KISSIMMEE - Three gun-toting Miami area police officers and a private detective have been arrested after confronting a flamboyant Saudi sheik over $14,000 in back wages, police said. The four men were charged with false imprisonment Sunday by Osceola sheriff's officials watching the Kissimmee homes rented by Sheik Mohammed al-Fassi, whose high-spending lifestyle has raised eyebrows from the Mideast to Beverly Hills.
Osceola Sheriff Jon Lane said the deputies were assigned to stake out the homes of the al-Fassi entourage after the sheik complained the men were harassing him for payment allegedly owed for past bodyguard work.
Lane said three of the men came to al-Fassi's door armed with pistols, and the other was in the car with a sawed-off shotgun.
Arrested were North Miami Police Officers Neal Cuevas, 35, and Frank Irvine, 32; South Miami Officer Vito Santangelo, 40; and private detective Ronald Raflowitz, 38.
The men, who said they provided protection for al-Fassi in their spare time, arrived at al-Fassi's home Sunday and demanded the money.
Al-Fassi said one of the men put a gun on a table and hinted they could harm his children if they were not paid, police said.
The men left when al-Fassi promised they would be paid by Tuesday.
But Osceola authorities decided to set a trap after receiving a call from al-Fassi's lawyer.
Al-Fassi called Cuevas' beeper. Cuevas returned the call and was told the men could have $5,000 right away.
"They got back about 12:30 p.m.," said Osceola Sgt. Dennis Weather. "I understand they had a flat tire, which is why it took them so long."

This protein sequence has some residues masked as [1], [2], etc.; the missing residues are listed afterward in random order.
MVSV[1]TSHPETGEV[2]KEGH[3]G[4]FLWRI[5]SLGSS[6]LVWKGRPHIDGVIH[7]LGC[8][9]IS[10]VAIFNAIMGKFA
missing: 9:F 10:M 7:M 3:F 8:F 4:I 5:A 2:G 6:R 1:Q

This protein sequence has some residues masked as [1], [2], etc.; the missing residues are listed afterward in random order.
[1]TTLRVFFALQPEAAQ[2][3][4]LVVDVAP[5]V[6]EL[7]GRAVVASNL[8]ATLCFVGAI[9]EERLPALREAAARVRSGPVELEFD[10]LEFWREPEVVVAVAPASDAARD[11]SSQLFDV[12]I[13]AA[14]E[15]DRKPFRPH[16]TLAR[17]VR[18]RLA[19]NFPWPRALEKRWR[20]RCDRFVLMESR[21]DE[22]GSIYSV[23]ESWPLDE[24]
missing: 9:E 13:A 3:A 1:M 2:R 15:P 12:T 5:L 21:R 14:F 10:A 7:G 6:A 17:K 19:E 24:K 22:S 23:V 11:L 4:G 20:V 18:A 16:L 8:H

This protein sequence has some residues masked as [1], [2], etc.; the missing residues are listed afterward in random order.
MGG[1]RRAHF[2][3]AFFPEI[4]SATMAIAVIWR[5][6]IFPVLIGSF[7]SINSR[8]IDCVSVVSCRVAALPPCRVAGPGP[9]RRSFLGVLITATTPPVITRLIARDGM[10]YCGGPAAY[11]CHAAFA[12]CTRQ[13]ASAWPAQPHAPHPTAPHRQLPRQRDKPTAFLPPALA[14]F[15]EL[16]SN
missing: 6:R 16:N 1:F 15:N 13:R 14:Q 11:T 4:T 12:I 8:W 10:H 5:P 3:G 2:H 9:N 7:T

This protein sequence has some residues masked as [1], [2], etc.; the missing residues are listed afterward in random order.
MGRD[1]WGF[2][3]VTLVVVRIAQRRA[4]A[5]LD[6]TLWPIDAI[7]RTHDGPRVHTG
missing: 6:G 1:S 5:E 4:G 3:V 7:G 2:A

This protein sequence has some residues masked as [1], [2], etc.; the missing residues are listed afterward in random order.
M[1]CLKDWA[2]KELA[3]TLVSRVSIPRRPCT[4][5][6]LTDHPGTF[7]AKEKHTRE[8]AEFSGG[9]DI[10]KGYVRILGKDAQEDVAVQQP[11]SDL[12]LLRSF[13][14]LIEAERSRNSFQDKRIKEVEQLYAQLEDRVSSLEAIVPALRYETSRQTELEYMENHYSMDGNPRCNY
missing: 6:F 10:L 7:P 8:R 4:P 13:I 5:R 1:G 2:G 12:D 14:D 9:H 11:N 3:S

The men posted bail of $1,000 each Monday. They face a maximum of seven years in prison if convicted.
Santangelo was suspended without pay by the South Miami Police Department. Maj. David Romine said it is unclear whether Santangelo received proper permission to work for al-Fassi in his off-duty hours.
North Miami Police Chief Tom Flom approved of the outside bodyguard work of Cuevas and Irvine, who remained on the payroll pending further investigation, said Deputy Police Chief Donald Sjoland.
Al-Fassi made headlines in the early 1980s for a spate of controversies linked to his enormous wealth and jet-set lifestyle.
In Beverly Hills, Calif., he upset neighbors by painting genitalia red on outdoor statues at his mansion and placing plastic flowers in outdoor urns. The building was gutted by fire in 1980 and was razed in 1985.
Al-Fassi left South Florida about six years ago with a half-finished complex that included a private mosque, disco and bowling alley. He returned to Miami Beach in November and launched a campaign to save the homeless cats of the world, inviting people to drop off unwanted cats at his mansion.
In January, police and Humane Society investigators seized about 30 cats suspected of being mistreated from the grounds of the sheik's mansion.